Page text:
What is the solution? I don't know enough about how contracts are negotiated to understand what the options are. Mr. Brady had mentioned something to the effect that he "had nothing to negotiate with", and I have had teachers tell me that they had offered to pay more for insurance AND not take a raise to save their colleagues' jobs, but the union wouldn't allow it. If the Superintendent's hands are tied (?) and the union won't budge, what are we left with other than increasing costs, year after year? How can we fix this locally?
I would like to take the opportunity to address Ms. Wallace's questions. First of all, there is the issue of how contracts are negotiated.
- Superintendents are given the legal authority to negotiate and sign collective bargaining agreements with school district unions. Boards of Education are given the responsibility to ratify the contracts. If the union members also vote to ratify, then the deal is firm. Board ratification is legal approval to release the money to cover the costs incurred in the collective bargaining agreement. In the PCSD, the two BOE members on the Personnel/Negotiations Committee (and sometimes the BOE president) are part of management's negotiations' team along with the Superintendent, the Business Manager, and a labor relations specialist (from BOCES). Attorneys for the school district occasionally show up but generally they answer questions via e-mail or telephone conference calls.
- It is worth noting that legal experts have repeatedly advised BOE members to use attorneys to negotiate these contracts. Why? Well, first of all good attorneys are trained about the Taylor Law (formally known as the Public Employees Fair Employment Act). "It refers to Article 14 of the NYS Civil Service Law that outlines the rights and limitations of unions for public employees in NYS." Lawyers are also trained in the use of precise language which helps districts avoid unintended consequences. Such unintended consequences can result in major problems. For instance, because the word "tenured" (in front of the word "teachers") was omitted from a PCSD contract with the teachers' union, the District had to give due process to untenured teachers. In other words, as soon as the District hired a teacher, the teacher had all the same protections as a tenured employee. The consequences for this mistake were significant for the BOE and Superintendent as it negatively impacted grievances and negotiations. Hiring someone with knowledge of labor law and with excellent writing skills is a must if BOE members are to protect the public's interest.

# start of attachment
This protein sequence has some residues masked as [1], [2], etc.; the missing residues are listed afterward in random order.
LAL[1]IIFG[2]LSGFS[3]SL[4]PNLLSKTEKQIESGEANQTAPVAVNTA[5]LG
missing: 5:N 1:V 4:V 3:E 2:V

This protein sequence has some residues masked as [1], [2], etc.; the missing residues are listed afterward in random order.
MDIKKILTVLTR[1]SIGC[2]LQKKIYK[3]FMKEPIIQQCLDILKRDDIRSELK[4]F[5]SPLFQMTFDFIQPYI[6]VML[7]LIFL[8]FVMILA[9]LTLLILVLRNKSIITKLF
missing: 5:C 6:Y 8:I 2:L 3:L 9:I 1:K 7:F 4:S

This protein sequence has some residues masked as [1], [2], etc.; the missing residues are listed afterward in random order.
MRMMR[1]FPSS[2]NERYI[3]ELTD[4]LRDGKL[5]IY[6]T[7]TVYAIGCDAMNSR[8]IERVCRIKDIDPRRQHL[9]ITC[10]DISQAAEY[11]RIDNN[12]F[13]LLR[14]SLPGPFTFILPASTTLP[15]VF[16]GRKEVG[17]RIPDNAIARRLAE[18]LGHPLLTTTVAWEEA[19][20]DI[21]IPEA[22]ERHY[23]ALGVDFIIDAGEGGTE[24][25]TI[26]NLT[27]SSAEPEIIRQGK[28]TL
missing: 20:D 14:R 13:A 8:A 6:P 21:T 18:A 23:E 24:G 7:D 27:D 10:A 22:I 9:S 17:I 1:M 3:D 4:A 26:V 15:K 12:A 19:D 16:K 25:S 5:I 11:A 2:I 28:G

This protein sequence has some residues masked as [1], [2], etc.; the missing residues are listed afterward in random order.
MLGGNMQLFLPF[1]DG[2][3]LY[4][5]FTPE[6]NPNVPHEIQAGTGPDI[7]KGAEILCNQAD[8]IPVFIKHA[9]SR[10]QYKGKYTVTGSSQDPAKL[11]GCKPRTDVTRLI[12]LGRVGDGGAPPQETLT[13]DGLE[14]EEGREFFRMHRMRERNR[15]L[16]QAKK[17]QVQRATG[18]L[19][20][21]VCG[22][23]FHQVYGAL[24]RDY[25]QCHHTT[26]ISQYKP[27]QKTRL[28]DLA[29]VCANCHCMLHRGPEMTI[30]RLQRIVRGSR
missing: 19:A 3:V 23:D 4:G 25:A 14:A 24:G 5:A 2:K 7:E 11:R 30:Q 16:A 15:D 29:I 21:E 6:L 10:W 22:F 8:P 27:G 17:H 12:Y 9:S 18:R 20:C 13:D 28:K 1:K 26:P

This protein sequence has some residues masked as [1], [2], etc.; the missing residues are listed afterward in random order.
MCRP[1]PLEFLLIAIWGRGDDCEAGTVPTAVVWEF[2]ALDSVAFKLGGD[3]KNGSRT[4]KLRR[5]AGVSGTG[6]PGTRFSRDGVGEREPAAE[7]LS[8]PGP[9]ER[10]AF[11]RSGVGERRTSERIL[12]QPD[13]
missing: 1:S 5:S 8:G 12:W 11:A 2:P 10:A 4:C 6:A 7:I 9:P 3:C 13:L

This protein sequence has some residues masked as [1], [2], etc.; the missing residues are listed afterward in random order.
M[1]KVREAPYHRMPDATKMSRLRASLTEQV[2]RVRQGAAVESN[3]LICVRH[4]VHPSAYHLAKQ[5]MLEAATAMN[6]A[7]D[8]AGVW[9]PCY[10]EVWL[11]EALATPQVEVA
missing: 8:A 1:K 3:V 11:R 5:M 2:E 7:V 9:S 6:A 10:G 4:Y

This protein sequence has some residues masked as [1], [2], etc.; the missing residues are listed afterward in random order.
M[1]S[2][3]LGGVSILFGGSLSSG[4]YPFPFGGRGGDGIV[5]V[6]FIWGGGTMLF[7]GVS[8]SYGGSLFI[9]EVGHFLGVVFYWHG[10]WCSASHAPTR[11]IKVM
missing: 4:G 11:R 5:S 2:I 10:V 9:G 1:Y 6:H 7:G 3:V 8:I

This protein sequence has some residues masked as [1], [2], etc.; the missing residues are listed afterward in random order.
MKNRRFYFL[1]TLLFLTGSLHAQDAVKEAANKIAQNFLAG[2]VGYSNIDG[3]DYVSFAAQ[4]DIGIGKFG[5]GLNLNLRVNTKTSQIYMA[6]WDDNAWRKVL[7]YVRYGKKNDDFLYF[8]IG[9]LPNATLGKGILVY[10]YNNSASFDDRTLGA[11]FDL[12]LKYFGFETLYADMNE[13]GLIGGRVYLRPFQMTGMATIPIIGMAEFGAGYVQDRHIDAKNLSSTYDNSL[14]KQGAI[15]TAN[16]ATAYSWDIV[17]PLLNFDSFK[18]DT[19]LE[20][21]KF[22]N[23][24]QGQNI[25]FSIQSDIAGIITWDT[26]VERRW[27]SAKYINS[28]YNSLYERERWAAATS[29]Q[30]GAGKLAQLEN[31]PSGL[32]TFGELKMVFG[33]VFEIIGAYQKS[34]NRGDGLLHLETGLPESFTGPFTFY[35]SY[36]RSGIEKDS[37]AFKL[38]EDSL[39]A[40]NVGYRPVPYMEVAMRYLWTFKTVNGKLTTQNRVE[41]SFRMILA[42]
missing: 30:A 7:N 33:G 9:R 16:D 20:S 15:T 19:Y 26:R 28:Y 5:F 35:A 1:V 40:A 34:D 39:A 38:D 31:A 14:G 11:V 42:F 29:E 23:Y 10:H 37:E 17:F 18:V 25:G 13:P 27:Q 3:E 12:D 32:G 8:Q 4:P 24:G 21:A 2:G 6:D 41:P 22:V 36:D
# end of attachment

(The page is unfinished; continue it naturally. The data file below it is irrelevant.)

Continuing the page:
The next issue - teachers who have offered to pay more for insurance and not take a raise to save their colleagues' jobs but the union won't allow it.
- I know, too, of teachers who have expressed this sentiment. They are to be commended. However, the union is not a separate entity from its members. If union leaders do not reflect the wishes of their membership, then the members should elect colleagues who do reflect their values and priorities.
The final point- Mr. Brady stated that he "had nothing to negotiate with."
- If this were true he and the BOE would not have been able to settle the Teachers' Contract on October 11, 2011. Teachers were given a 3.25% raise for this year, 3% for next year, and 3% for 2013-2014. In addition, "The District agrees to continue paying 100% of the premium for teachers who retired on or before July 1, 2013 and their dependents, plus the Medicare payment. This insurance benefit extends beyond the term of the contract...". (The Medicare payments also go to spouses of retired employees.) These contract provisions do not speak of money being tight. To agree to pay 100% of health insurance, when Mr. Brady has repeatedly expounded on the skyrocketing costs of health insurance premiums, is rather amazing. As I have said before, contracts such as this lead directly to teachers and support staff being laid off, programs being cut, and class sizes increasing. What is the solution at the PCSD? It lies in deciding just where to spend the $25 million dollar budget.